story take place




















 (ISBN 1-84435-426-9)





 The planet Peladon

 has joined the GREAT

 Galactic Federation,

 and has undergone

 a painful period of

 change. Still eager

 to embrace alien

 culture, King Peladon

 has welcomed refugee

 Ice Warriors to his

 world fleeing the New

 Martian Republic.


 But there is murder

 in the refugee camps.

 Could the truth lie in

 an ancient legend?



 PREVIOUS                                                                                  NEXT


The Prisoner

of Peladon








“Companion Chronicle”? More like an “Acquaintance Adventure”!


As Big Finish’s series of multi-voice audio books has progressed, its remit has, somewhat inevitably, become much wider. The Mahogany Murderers was a bald-faced pilot for the forthcoming Jago & Litefoot series; a completely Doctor-less tale featuring two characters who, despite their vast popularity, could not be considered “companions” by the even the

most liberal of fans. And The Prisoner of Peladon goes one step further still, resurrecting

a supporting character whose only prior appearance had been in the 1972 television serial The Curse of Peladon: the King himself.


All the same, one can’t deny that these more experimental efforts are amongst the range’s most alluring. The Mahogany Murderers was an unqualified success, and I get the feeling that The Prisoner of Peladon will be just as big a hit, particularly amongst those who have

a special regard for the Peladon stories.


Cavan Scott and Mark Wright’s script is an appealing blend of classic series staples and new series sensibilities,

suffused throughout with that distin-ctive ‘Peladon’ feel. The two authors’

plot is fuelled by mysterious murders

and Martian refugees, evoking the

political wrangles and the allegory of The Monster of Peladon, whilst at the same recreating the claustrophobia and the intrigue

of Curse. Even the story’s eponymous prisoner is far less straightforward a proposition than it sounds, Pel superstition permeating the very heart of the tale.


What’s more, Nicola Bryant has done an exceptional job at the helm of her first Doctor Who project. I understand that her preparation for directing this story included not only revisiting the two relevant television stories, but also listening to The Curse of Peladon audio book narrated by Jon Pertwee, and researching Ice Warrior ephemera on the internet in a level

of detail that would shame most fans; it certainly did me. And this approach has really paid dividends with the finished product as, with a little help from sound designer Toby Hrycek-Robinson and the rasping Nicholas Briggs, this one positively reeks of Peladon.


“You treat me like a child in my own court, and presume to call me friend!”


And, needless to say, David Troughton makes for a marvellous narrator. Scott and Wright’s story is framed by simple but effective bookends which see an older and wiser King recount this particular encounter with the Doctor to his young daughter, Tharila. This hindsight allows Troughton to invest his performance with a maturity and a wisdom that is far removed from the young King that we first met in The Curse of Peladon; qualities that it seems the events of this adventure helped him to hone. The veteran actor also does wonderful impersonations of Jon Pertwee’s Doctor and in particular the hermaphrodite hexapod, Alpha Centauri. As I generally associate Troughton’s sonorous tones with the likes of the Black Guardian, I was both surprised and convinced by his thoroughly convincing falsetto.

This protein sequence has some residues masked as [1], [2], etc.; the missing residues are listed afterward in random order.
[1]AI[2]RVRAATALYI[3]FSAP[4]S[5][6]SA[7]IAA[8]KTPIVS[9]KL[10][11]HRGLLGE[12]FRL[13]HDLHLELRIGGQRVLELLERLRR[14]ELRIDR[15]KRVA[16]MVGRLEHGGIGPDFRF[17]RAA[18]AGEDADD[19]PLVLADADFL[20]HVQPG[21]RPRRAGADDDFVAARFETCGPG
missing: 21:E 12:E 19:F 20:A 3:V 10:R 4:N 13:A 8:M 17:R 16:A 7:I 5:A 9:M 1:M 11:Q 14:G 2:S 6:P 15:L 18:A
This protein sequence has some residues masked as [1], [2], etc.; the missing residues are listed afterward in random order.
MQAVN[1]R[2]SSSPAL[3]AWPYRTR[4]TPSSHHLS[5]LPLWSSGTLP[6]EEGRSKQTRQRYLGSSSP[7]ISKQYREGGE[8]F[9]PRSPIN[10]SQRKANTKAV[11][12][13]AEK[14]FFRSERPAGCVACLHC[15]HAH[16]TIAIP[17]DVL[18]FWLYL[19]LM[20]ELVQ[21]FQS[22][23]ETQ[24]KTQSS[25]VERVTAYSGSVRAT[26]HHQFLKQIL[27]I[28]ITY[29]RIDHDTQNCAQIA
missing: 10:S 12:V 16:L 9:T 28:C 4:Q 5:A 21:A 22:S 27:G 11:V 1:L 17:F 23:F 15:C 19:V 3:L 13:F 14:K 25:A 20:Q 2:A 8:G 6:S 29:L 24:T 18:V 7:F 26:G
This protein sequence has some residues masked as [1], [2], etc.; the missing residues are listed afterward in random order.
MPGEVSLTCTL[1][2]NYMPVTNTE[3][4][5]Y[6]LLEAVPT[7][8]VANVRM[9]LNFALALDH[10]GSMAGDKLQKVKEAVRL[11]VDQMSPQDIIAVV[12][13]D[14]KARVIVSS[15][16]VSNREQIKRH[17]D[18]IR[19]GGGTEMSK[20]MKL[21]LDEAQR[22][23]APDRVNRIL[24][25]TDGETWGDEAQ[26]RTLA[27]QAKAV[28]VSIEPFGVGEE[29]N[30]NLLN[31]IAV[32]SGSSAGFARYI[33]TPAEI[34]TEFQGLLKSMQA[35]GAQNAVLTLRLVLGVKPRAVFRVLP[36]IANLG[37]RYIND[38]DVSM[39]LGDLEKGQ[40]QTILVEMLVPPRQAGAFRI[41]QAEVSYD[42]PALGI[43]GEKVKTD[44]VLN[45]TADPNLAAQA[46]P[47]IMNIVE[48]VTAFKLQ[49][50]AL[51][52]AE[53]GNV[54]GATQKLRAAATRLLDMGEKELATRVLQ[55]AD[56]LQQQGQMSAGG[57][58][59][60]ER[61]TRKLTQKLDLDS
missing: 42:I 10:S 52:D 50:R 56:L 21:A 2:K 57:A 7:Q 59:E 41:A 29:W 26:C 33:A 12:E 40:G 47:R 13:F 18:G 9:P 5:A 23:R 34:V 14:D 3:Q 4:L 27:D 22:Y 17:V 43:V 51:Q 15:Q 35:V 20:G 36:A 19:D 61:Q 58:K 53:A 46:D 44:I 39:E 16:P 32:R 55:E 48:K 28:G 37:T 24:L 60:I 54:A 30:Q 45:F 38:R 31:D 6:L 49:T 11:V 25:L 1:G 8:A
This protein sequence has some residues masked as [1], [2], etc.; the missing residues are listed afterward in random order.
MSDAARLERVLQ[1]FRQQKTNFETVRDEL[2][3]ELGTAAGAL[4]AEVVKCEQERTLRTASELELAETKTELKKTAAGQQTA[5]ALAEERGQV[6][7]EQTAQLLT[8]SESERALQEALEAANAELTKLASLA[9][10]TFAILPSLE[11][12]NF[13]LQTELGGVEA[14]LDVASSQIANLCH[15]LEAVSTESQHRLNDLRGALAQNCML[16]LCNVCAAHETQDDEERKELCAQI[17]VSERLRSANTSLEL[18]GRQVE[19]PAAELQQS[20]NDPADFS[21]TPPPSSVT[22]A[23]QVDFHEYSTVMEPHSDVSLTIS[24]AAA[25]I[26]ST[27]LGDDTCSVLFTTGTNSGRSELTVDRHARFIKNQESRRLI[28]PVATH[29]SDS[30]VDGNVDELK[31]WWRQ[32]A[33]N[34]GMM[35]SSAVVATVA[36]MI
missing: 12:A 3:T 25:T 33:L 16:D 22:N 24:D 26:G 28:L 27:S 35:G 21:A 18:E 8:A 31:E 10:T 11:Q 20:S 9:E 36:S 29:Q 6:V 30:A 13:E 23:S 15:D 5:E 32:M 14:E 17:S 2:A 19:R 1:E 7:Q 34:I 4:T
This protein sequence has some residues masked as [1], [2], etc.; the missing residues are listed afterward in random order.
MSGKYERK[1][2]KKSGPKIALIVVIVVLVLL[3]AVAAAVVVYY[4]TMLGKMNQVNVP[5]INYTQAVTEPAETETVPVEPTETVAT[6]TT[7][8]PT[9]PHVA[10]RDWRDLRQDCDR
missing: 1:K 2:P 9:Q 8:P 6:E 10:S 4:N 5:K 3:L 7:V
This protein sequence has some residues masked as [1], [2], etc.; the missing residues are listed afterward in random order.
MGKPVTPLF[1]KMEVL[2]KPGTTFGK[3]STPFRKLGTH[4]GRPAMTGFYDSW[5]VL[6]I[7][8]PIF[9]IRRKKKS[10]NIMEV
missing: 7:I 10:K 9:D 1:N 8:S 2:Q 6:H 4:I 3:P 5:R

However, I think the most interesting aspect of The Prisoner of Peladon is its portrayal of the Doctor. Set in the largely-unexplored gap between Jo Grant’s departure in The Green Death and Sarah Jane Smith’s coming in The Time Warrior, Scott and Wright are able to present us with a harder, slightly more ruthless version of the UNIT dandy. At one point, King Peladon even pulls him up for revelling in the danger and lauding it over everybody with his dazzling intelligence, without knowing it paraphrasing Donna Noble’s cutting line to the Doctor at the end of The Runaway Bride and reminding us that the Doctor needs somebody; somebody to stop him going too far.


And so whilst it is easy to take a cheap swipe at The Prisoner of Peladon, the companion-less Companion Chronicle, in my view it is at least as deserving of its billing as most titles in the range as it explores the function of the companion; what he or she offers to the Doctor; and just how slippery a slope he is walking when he’s all on his own.


Altogether then, and despite not being the biggest fan of the Peladon stories, I found The Prisoner of Peladon to be a beguiling and even quite thought-provoking affair. This being the case, I shudder to think how popular this one is going to prove with those who have a particular weakness for the two seminal Peladon adventures…


Copyright © E.G. Wolverson 2010


E.G. Wolverson has asserted his right under the Copyright, Designs and Patents Act, 1988 to be identified as the author of this work.



This story’s blurb places it between the television stories The Green Death and The Time Warrior. Within this gap, we have placed it after the adventure narrated related by the Brigadier in The Three Companions, which was released earlier.


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